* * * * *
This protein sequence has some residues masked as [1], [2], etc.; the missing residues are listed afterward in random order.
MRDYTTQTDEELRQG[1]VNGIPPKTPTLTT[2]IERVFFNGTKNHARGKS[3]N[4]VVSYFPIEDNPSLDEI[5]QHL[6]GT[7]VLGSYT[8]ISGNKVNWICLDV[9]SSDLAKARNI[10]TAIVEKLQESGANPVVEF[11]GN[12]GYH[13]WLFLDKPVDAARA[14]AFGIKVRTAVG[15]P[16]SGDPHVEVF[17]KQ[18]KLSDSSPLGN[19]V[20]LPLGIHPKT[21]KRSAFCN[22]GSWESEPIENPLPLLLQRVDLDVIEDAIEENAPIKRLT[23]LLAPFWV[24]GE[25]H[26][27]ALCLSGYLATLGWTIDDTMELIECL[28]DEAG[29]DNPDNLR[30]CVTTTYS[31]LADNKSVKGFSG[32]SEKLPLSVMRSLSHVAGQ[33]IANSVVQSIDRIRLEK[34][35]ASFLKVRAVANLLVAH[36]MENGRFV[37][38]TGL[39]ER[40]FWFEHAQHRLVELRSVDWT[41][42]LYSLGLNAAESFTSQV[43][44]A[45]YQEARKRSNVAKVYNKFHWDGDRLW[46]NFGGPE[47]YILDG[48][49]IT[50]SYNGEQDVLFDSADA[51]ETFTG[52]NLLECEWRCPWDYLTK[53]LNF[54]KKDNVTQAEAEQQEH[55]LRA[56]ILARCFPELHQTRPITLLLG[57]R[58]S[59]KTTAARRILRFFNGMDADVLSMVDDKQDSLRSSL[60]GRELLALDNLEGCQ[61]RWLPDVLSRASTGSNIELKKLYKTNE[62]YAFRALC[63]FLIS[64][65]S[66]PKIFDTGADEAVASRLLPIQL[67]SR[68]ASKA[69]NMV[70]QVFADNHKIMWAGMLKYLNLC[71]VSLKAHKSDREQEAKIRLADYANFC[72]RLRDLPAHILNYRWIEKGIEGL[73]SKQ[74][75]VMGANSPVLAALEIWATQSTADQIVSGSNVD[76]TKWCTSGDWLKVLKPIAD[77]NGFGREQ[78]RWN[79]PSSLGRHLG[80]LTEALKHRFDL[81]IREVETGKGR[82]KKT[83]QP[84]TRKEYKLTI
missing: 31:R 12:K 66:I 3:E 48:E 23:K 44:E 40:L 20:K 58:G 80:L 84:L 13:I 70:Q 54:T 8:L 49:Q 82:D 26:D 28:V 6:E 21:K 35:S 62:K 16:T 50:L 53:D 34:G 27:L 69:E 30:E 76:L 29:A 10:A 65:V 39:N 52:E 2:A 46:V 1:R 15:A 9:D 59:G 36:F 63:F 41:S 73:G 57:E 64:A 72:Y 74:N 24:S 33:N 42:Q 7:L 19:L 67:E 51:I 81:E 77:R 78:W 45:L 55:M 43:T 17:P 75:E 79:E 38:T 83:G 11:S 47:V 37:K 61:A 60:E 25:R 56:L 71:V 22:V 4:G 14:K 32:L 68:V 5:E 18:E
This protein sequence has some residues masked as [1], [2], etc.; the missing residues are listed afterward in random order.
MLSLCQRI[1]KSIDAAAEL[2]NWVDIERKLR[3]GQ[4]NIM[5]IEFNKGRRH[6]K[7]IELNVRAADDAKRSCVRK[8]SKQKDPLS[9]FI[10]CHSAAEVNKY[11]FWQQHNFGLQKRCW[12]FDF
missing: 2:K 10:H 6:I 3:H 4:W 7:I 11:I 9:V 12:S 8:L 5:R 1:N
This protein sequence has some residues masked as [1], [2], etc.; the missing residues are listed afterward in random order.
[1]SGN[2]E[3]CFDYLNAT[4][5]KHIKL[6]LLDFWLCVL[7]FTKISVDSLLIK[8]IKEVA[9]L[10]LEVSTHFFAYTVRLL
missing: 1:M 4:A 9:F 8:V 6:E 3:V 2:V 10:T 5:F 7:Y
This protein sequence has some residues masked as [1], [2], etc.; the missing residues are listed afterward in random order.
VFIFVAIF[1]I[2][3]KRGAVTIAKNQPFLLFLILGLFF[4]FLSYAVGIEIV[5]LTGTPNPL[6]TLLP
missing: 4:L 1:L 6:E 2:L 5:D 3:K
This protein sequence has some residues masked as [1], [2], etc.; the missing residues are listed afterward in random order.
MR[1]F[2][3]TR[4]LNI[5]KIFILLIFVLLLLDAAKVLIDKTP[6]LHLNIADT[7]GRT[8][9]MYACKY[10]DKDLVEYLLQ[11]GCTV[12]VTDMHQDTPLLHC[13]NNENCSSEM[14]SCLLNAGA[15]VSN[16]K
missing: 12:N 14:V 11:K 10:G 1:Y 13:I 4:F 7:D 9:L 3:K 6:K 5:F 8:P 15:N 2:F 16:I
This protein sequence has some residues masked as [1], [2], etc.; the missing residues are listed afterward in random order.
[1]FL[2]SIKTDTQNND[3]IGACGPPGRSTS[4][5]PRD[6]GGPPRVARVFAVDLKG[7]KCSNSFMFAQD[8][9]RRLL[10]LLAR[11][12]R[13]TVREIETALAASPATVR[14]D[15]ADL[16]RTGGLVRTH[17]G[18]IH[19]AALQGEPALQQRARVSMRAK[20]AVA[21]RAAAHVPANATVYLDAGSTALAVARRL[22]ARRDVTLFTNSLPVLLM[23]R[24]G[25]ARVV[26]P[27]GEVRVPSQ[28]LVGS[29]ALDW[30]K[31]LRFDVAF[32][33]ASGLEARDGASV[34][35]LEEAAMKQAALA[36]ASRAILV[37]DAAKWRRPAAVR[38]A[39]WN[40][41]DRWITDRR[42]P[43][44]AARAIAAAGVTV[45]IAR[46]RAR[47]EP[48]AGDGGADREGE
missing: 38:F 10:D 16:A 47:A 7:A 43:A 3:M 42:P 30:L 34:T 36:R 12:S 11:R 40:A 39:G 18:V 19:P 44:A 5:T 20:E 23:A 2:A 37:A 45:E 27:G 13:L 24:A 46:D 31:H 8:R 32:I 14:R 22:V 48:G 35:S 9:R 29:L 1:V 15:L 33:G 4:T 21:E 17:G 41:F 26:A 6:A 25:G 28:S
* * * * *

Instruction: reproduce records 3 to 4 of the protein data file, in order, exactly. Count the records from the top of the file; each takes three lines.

This protein sequence has some residues masked as [1], [2], etc.; the missing residues are listed afterward in random order.
[1]SGN[2]E[3]CFDYLNAT[4][5]KHIKL[6]LLDFWLCVL[7]FTKISVDSLLIK[8]IKEVA[9]L[10]LEVSTHFFAYTVRLL
missing: 1:M 4:A 9:F 8:V 6:E 3:V 2:V 10:T 5:F 7:Y
This protein sequence has some residues masked as [1], [2], etc.; the missing residues are listed afterward in random order.
VFIFVAIF[1]I[2][3]KRGAVTIAKNQPFLLFLILGLFF[4]FLSYAVGIEIV[5]LTGTPNPL[6]TLLP
missing: 4:L 1:L 6:E 2:L 5:D 3:K